So, it's the last day of March already! "In like a Lion, Out like a Lamb"...as the saying goes, with winter and spring in a transitional tussle. Our weather, here in the northwest, was a mixture of hail and sunshine that alternated about every fifteen minutes for most of the weekend. I don't know how these flowers survived all the battering they got, but I'm glad they did. I know some peeps out there, that are just dying for a glimpse of spring too, so here's a little peek.
This group of Hyacinth emerge early from the ground in the middle of a 'dead zone' of other plants and shrubbery in the backyard, and are quite spectacular-looking standing out there on their own.
I appreciate these tiny grape-Hyacinth varieties too, the blues mix so well with the daffodils and other bulbs.
The Mister (bless him) cooked all our meals this weekend (with a little help), giving me time to (1) get caught up on some pattern orders, (2) dedicate time to the wool project book, and (3) get reacquainted with my beloved sewing machine. I've missed the long quiet interludes of contemplative sewing and had some new ideas I was excited to explore. (More about that later.)
Why is it that when you buy queen-size sheet sets you get standard-size pillowcases? I always end up having to find (similar) king-size ones that can be modified to fit our queen size pillows. These were a pair I found that had to be cut down. And while I had them on my sewing table I decided to give them a little flourish.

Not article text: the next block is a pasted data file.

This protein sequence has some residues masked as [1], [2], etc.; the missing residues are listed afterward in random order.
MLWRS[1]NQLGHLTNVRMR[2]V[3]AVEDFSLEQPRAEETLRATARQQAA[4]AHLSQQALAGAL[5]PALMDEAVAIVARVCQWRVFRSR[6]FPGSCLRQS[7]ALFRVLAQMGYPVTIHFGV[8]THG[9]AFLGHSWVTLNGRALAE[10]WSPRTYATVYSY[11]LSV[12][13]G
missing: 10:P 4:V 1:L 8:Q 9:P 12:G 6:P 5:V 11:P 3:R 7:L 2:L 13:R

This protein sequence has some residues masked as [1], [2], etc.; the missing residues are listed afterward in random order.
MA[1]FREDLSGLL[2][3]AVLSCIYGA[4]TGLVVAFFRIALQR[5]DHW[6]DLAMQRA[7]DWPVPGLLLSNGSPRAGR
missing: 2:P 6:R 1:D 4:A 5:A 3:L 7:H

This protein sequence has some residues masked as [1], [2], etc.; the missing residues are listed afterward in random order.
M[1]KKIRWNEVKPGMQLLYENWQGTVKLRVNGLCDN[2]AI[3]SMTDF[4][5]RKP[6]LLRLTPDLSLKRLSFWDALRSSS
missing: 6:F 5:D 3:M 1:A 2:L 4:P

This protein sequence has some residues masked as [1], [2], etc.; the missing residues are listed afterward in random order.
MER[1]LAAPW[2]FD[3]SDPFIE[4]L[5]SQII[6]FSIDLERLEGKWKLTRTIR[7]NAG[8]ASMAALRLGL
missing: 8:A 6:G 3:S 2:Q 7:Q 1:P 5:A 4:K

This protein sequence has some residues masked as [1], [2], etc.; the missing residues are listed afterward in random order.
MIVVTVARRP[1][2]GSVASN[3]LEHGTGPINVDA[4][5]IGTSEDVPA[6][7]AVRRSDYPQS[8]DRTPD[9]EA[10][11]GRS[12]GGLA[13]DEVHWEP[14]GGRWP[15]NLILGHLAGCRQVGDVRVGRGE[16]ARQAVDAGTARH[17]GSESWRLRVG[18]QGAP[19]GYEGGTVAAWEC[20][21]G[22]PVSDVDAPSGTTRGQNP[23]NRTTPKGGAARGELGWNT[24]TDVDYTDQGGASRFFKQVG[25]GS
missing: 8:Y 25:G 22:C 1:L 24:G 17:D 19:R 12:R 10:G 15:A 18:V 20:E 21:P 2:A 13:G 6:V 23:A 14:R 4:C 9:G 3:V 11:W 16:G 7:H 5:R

The monograms are from an older pattern available on the PatternBee web site called, Calligraphy ABC. I wanted to keep the letters simple and trimmed off the side flourishes before stamping them.
Sometimes I'm asked what's the best way to place a monogram or a motif on a pillowcase.
Here are a few tips: Find the center of the pillowcase by folding it in half lengthwise and press lightly with an iron to make a crease. Open it up to find the center line. Then fold your transfer design in half lengthwise matching the edges of the lines as close as possible. Unfold, and match it up with the crease lines on the pillowcase.
I placed my motifs about an inch above that bottom seam. Pin if necessary, and then stamp your design with a hot iron. Work the stitches in a diagonal direction, using a satin stitch, taking note of the natural flow of written letters and how they overlap. It didn't make any difference for the G, but was necessary for the V.
Note my stitches aren't perfect and yours probably won't be either. But it's OK. It's just a pillowcase. After a few washings the stitches seem to find their place and settle in.
The sun peeks out from behind the clouds illuminating the landscape of emerging green, reminding us that Spring is finally here. Flower bulbs pop up and wave 'hello'.
Birdsong is in the air.
Our kitty is enjoying a new bustle of activity outside the window too.
Our friend John, recently made bird houses from recycled wood (using crate packaging), and kindly gave us a couple of them. They are primarily for the preservation of the Western Bluebird, which is considered a sensitive species due to loss of natural habitat. They are darling little birds, part of the thrush family related to the Robin, and primarily eat insects--making them beneficial to the garden.
These nesting boxes are made with optimal specifications to attract them, but the English Sparrows sometimes take up residence too. There's a hatch on the side that can be opened to evict them if need be. I'm not sure I could ever do that though.
Within half-an-hour of erecting the first one in our backyard a pair of chickadees was already checking it out. I started getting nervous. Fortunately, and to my relief, they didn't move in.
Still, no sign of bluebirds, but we will keep watching.